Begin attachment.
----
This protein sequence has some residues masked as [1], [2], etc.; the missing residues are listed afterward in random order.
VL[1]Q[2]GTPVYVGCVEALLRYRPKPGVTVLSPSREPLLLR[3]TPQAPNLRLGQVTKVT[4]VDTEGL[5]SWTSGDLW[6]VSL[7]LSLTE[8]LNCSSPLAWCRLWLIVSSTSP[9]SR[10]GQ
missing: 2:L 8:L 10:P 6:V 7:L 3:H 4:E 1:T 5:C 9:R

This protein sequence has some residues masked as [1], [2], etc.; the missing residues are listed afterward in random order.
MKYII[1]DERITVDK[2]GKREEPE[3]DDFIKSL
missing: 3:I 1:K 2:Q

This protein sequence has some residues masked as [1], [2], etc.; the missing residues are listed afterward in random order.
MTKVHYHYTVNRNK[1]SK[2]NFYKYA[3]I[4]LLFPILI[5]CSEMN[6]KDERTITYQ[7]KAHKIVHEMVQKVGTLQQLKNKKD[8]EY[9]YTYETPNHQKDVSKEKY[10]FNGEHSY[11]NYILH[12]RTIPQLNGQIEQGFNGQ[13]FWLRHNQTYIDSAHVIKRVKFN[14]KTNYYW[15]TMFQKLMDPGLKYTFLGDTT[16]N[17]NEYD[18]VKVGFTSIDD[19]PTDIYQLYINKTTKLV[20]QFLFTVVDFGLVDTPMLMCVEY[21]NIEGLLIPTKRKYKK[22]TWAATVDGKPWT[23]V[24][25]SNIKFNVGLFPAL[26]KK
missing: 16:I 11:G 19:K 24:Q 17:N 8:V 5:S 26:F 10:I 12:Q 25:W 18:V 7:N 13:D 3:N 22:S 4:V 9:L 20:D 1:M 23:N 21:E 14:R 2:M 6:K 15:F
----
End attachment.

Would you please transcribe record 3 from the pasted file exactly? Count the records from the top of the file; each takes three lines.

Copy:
This protein sequence has some residues masked as [1], [2], etc.; the missing residues are listed afterward in random order.
MTKVHYHYTVNRNK[1]SK[2]NFYKYA[3]I[4]LLFPILI[5]CSEMN[6]KDERTITYQ[7]KAHKIVHEMVQKVGTLQQLKNKKD[8]EY[9]YTYETPNHQKDVSKEKY[10]FNGEHSY[11]NYILH[12]RTIPQLNGQIEQGFNGQ[13]FWLRHNQTYIDSAHVIKRVKFN[14]KTNYYW[15]TMFQKLMDPGLKYTFLGDTT[16]N[17]NEYD[18]VKVGFTSIDD[19]PTDIYQLYINKTTKLV[20]QFLFTVVDFGLVDTPMLMCVEY[21]NIEGLLIPTKRKYKK[22]TWAATVDGKPWT[23]V[24][25]SNIKFNVGLFPAL[26]KK
missing: 16:I 11:G 19:K 24:Q 17:N 8:V 5:S 26:F 10:I 12:Q 25:W 18:V 7:N 13:D 3:N 22:S 4:V 9:L 20:D 1:M 23:N 21:E 14:R 2:M 6:K 15:F